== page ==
Deep energy

EcoSeal: A New System for Air Sealing Homes

Posted on April 18,2015 by AlexWilson in air leak

Getting back to our Dummerston, Vermont farmhouse this week, I’m reporting on our use of a relatively new product for air-sealing homes: EcoSeal from Knauf Insulation. First some context: In the building science world, there is growing interest in achieving a robust air barrier at the sheathing layer of a house, with layers inside of that able to dry toward the interior and layers on the outside able to dry to the exterior. To make that work, the sheathing layer has to be tightly air-sealed.

Installing Cork Insulation

Posted on April 18,2015 by AlexWilson in cork

What do you do if you’re a builder and your client (that would be me) hands you a material that no one’s ever heard of, let alone installed in this country, and asks you to insulate his house with it? A lot of smart builders would run the other way. Eli Gould, our partner in the Dummerston, Vermont farmhouse we’re renovating (really re-building), took it on as a challenge.

Cork Insulation on Our Farmhouse

Posted on April 18,2015 by AlexWilson in cork

Among the innovative — some might say weird — products we’re trying out at our Dummerston, Vermont farmhouse, none is more unusual than the expanded cork insulation we’re currently installing as a layer of exterior rigid insulation. As I mentioned in a blog last summer, cork insulation has a great story behind it.

Resilient Design: Dramatically Better Building Envelopes

Posted on April 18,2015 by AlexWilson in design

When most people think about resilience — resilience to storms, for example — they think only about resilience during the event. Equally important, if not more important, I believe, is resilience in the aftermath of that event. Hurricanes, ice storms, blizzards, wildfires, tornadoes, and other natural disasters not only have an immediate impact, for which we may or may not be able to prepare, but they often have a much longer-term impact, usually through extended power outages.

Home Energy Monitoring, Part 1: Knowledge Is Power

Posted on April 18,2015 by ChrisBriley in architect

For this episode, Phil and I are joined by Peter Troast of Energy Circle to discuss home energy monitoring. Most people, I think, live their lives without much thought given to the power they are consuming when they turn on a device. They're more focused on the task at hand.

Get a Green Grip on Stimulus Cash

Posted on April 18,2015 by Fretboard in DOE

What online resources are available to remodelers and builders who want to participate in energy efficiency programs funded by the stimulus package? We identify a few sites that offer program details and contacts. We also highlight some of the challenges facing agencies charged with managing newly expanded budgets.

Minnesota Faces An Acute Shortage of Energy Auditors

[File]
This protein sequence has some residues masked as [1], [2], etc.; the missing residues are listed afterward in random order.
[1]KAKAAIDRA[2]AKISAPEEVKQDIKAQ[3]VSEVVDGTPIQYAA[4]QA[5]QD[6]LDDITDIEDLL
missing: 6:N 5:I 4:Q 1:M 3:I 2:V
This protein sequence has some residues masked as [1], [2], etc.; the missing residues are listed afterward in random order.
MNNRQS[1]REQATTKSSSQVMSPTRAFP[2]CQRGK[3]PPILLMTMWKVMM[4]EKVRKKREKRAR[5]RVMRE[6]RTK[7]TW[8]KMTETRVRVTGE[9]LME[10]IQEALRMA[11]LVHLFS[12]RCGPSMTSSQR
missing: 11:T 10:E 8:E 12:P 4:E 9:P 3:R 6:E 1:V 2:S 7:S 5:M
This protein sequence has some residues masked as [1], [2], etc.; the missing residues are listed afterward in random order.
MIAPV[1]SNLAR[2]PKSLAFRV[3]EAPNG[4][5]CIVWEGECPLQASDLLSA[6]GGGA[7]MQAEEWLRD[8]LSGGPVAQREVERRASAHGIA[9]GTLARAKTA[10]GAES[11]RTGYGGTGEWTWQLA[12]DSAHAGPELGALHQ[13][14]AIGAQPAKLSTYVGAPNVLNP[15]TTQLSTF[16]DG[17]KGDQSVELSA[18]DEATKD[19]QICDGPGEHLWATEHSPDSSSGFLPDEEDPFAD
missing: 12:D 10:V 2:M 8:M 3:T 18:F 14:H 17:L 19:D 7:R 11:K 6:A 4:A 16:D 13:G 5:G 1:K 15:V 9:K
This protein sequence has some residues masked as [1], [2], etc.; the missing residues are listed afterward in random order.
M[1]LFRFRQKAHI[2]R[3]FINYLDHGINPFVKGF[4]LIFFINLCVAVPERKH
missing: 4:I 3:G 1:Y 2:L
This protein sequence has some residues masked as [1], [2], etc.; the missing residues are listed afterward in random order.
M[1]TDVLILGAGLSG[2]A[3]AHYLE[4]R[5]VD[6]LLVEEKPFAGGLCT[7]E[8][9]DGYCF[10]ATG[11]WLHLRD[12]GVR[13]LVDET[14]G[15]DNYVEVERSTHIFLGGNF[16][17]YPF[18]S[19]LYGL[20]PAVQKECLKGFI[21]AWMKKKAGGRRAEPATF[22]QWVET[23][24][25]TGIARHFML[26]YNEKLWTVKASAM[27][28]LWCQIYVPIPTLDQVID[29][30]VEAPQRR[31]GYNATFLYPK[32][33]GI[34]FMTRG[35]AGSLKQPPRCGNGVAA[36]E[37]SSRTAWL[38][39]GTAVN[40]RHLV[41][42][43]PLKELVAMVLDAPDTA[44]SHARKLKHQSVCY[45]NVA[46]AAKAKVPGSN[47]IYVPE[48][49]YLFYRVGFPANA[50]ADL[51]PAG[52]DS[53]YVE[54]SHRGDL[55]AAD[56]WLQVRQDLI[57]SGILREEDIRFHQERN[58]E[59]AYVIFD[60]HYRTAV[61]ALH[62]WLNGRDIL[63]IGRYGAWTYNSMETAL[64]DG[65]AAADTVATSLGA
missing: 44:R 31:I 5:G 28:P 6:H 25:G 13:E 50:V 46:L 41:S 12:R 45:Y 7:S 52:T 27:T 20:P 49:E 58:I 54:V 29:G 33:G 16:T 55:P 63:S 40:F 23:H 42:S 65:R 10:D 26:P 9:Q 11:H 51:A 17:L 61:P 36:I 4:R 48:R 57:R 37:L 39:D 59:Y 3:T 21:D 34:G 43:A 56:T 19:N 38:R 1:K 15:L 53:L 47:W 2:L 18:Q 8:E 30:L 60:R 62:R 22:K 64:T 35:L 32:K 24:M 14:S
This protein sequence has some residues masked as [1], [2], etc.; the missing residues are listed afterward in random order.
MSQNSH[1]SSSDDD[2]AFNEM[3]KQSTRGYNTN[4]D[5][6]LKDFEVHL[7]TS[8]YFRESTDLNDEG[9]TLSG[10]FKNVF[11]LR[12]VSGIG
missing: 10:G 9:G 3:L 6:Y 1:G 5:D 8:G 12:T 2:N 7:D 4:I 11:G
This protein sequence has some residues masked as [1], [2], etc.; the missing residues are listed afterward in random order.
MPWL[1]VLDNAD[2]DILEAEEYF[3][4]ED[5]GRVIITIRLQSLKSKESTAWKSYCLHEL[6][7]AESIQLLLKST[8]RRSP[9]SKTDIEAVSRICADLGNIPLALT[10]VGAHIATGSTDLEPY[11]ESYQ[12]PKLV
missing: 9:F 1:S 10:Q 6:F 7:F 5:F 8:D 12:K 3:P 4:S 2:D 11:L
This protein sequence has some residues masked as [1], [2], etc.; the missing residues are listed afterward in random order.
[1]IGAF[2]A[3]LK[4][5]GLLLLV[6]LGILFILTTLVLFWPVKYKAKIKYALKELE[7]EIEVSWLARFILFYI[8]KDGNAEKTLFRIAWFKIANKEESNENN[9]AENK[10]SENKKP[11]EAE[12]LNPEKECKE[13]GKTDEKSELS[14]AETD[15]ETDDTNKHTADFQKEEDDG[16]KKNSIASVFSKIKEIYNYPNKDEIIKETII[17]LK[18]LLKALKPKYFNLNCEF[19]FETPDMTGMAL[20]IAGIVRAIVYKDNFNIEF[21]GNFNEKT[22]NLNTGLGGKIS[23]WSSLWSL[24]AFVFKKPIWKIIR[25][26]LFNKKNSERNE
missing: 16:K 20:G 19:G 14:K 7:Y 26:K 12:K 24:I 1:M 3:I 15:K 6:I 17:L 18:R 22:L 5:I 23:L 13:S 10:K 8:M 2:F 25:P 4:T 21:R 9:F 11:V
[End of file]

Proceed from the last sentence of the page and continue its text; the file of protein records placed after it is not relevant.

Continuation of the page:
Posted on April 18,2015 by user-756436 in blower door

Gearing up to Spend Weatherization Money Will Take Time ST. PAUL, Minn. — With a flood of federal dollars headed their way, Minnesota officials are scrambling to find enough home-energy auditors to ramp up the state’s low-income weatherization program. According to the Pioneer Press, “Right now, there simply aren’t enough qualified personnel to do the job.”

Is Saving Energy Expensive?

Posted on April 18,2015 by Peterbilt in deep energy retrofit

70% energy savings are not only possible, they can be affordable. Why we need, and what we don't know about, deep energy retrofits At the recent Affordable Comfort conference in Portland, Oregon, I was on a really interesting panel with Linda Wigington of Affordable Comfort, Katrin Klingenberg of the Passive House Institute US, and Alistair Jackson of O’Brien and Company (we—and the audience—had superb “adult supervision” from a leading Portland architect, Nathan Good). The question the panel wrestled with was this: Just how low can we get the total household energy use of existing homes when we do whole-house retrofits on different building types in different climates?

A guide for homeowners who want to save energy

Posted on April 18,2015 by user-756436 in Green Building News

It's one of two worthwhile books on the topic

NEWTOWN, CT — Energy expert Bruce Harley has written an excellent new book, Cut Your Energy Bills Now, which provides advice to homeowners interested in lowering their energy bills. Harley is the technical director for residential energy services for the Conservation Services Group headquartered in Westborough, Mass., and he’s an experienced weatherization hand.

Green Basics Double-Stud Walls

Install thermostats with a night setback

Posted on April 18,2015 by Peterbilt in New construction

**A night-setback thermostat saves energy by automatically adjusting indoor temperatures.** Generally easier to use than more fully-programmable thermostats, night-setback thermostats curb energy use by cutting back on heating or cooling while occupants are asleep, or the house is unoccupied. Then they normalize temperatures when the house is occupied. Night-setback thermostats save more on heating than on cooling.

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